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Effect of Cultural Practices on Infection of Florists’ Carnation by Gibberella zeae. R. W. Stack, Department of Plant Pathology, Cornell University, Ithaca, NY 14853, Present address of senior author: Department of Plant Pathology, ND 58102; R. K. Horst(2), P. E. Nelson(3), and R. W. Langhans(4). (2)Department of Plant Pathology, Cornell University, Ithaca, NY 14853; (3)Department of Plant Pathology, The Pennsylvania State University, University Park, PA 16802; (4)Department of Floriculture and Ornamental Horticulture, Cornell University, Ithaca, NY 14853. Phytopathology 68:429-433. Accepted for publication 16 September 1977. Copyright © 1978 The American Phytopathological Society, 3340 Pilot Knob Road, St. Paul, MN 55121. All rights reserved.. DOI: 10.1094/Phyto-68-429.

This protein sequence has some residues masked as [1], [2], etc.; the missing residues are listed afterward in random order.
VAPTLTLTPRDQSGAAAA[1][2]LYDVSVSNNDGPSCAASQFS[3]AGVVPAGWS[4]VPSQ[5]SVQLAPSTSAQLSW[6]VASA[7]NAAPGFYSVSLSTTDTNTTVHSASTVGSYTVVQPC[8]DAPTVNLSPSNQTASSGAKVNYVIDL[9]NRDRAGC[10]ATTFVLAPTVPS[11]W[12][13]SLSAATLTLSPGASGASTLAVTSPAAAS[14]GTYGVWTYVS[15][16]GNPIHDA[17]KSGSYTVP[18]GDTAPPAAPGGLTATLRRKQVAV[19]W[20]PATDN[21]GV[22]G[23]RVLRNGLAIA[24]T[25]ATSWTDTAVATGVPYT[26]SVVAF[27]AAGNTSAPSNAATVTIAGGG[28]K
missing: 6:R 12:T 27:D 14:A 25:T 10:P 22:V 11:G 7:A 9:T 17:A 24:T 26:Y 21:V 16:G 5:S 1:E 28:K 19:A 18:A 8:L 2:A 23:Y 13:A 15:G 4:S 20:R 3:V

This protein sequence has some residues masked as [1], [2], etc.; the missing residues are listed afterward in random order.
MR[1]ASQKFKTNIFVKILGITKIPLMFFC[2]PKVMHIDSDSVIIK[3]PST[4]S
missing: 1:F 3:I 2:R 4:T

Several cultural practices used in greenhouse production of carnations for cut flowers were examined for their effect on the incidence of infection by Gibberella zeae. Cold storage of rooted, but not of unrooted, cuttings prior to planting increased the incidence of infection by G. zeae when the cuttings were inoculated after planting. Shears used to cut flowers were effective inoculating devices. Vegetative stems were less susceptible to infection than reproductive stems. Shorter stubs were more susceptible to infection and infections in shorter stubs were more likely to expand into severe lesions. Fresh stubs were infected at higher rates than older stubs. Manipulation of these cultural practices may reduce incidence of Fusarium stub dieback.